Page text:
A Macintosh apple seed can grow into an apple tree, but it will not produce Macintosh apples. Fruit trees cannot reproduce in "true" form from seeds. They can be reproduced only by grafting. A graft is a technique in which a part of a stem that includes leaf buds of the desired tree is inserted into another tree. The other tree acts as the host and provides nutrients to the stem section of the desired tree. Only the grafted stem will produce the desired apples. Several grafts can be made to one "understock" or host tree, so that in time, one branch may produce Macintosh apples, another branch may grow Jonathans, and another may produce Granny Smiths. To graft one type of apple tree onto another is not rocket science, but can be a little tricky.
- Skill level:
- Moderately Challenging
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Things you need
- Apple tree
- Dormant scion
- Grafting knife
- Grafting tape or electrician's tape
- Asphalt water emulsion compound
- Palette knife
Cut two or three sections of a stem from last year's growth of the apple type that you desire to graft. The stems should be no more than 0.5 inch in diameter. Do this at the end of Winter, while the trees are still dormant. Tie the stems (called "scions") together and place them moist sawdust or moss and keep them in a cool, dark place until spring.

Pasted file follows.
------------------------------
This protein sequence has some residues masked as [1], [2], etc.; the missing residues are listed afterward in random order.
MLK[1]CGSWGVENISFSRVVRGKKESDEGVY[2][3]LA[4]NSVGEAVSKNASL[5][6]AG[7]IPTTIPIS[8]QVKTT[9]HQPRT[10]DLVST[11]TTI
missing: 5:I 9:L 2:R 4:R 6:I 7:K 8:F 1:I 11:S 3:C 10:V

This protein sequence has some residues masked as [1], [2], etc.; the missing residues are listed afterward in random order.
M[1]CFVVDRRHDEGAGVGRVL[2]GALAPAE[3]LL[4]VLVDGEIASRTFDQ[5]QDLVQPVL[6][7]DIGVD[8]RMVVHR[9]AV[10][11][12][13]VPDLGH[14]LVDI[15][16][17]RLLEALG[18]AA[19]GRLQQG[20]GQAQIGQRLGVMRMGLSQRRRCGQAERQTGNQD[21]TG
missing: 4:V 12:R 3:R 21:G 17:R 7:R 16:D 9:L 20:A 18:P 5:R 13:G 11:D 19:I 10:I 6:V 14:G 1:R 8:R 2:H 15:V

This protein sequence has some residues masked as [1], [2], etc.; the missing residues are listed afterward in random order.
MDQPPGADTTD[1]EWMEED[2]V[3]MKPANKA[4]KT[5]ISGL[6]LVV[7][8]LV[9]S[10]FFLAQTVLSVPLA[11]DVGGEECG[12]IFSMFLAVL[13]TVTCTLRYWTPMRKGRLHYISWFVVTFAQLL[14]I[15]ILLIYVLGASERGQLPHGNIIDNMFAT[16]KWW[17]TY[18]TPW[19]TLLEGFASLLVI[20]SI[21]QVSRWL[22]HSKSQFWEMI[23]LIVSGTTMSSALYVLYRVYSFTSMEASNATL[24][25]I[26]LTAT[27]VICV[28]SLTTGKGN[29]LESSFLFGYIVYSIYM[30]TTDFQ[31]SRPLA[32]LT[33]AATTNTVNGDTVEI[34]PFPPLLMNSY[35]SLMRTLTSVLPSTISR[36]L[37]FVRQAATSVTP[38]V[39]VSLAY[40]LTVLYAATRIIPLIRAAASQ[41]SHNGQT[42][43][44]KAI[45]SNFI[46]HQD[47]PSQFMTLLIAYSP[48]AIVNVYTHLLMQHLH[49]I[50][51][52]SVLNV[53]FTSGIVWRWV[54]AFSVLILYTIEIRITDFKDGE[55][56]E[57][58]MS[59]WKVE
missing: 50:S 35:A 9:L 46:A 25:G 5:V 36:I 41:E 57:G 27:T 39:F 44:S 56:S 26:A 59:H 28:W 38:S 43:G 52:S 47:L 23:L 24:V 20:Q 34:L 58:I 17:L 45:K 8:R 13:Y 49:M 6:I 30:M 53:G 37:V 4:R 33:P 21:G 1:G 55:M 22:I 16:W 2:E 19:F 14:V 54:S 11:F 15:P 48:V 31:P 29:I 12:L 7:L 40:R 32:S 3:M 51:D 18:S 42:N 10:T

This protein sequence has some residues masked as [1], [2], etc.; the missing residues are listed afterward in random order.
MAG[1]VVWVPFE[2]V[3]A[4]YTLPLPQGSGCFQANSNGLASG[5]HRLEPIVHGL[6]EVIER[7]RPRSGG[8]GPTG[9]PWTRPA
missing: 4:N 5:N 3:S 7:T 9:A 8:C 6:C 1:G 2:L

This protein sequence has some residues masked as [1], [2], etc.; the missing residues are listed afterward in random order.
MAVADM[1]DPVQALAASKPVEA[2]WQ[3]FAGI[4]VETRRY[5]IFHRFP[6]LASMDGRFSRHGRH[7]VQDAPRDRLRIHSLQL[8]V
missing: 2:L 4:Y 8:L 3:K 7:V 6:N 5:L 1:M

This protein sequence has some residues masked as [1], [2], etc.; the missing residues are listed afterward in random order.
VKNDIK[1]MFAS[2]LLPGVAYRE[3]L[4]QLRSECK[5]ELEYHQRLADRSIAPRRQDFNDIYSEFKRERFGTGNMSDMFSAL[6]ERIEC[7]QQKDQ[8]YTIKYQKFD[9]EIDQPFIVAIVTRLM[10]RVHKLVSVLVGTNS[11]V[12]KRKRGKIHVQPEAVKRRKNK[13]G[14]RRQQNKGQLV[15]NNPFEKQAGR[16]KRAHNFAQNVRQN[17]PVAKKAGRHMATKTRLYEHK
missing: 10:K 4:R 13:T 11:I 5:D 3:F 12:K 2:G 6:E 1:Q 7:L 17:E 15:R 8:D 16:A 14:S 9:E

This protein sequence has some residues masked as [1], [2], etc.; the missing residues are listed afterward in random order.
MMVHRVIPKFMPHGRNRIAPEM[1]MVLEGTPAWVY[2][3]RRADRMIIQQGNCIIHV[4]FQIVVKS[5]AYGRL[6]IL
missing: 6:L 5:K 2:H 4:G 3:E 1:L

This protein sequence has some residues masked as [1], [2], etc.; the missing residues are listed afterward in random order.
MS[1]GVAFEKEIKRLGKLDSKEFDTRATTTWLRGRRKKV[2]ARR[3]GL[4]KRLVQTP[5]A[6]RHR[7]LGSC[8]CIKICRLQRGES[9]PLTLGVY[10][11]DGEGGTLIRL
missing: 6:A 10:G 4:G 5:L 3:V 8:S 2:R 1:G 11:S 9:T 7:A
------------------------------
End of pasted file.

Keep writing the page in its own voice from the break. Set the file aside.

Prepare to make the graft in April, just as the buds are beginning to open on the host tree. Choose a branch on the host tree (called the "understock") that when cut off, leaves a stub that is about 12 inches long and is of the same diameter as the scion you wish to graft.
Use the grafting knife to slice the end of the understock stub at a slant of about 1.5 inches long. Work slowly to ensure that the cut is straight and not wobbly. Using the grafting knife, make a similar slanting cut on one end of the scion. Take your time so that the angle you cut on the scion matches the angle you made on the understock stub.
Carefully match the two cut ends together; wrap them together firmly with electrician's tape.
Use a palette knife to cover the whole taped area and any cracks that might be visible between the two slanted, cut surfaces with the asphalt water emulsion compound. The asphalt compound will protect the graft by keeping water (and resulting rot) out and nutrients in.
Tips and warnings
- Ensure the scions are dormant and that they are kept moist, not wet, until it is time to graft them.
- Be careful with the sharp grafting knife when cutting the angles on the understock and the scion.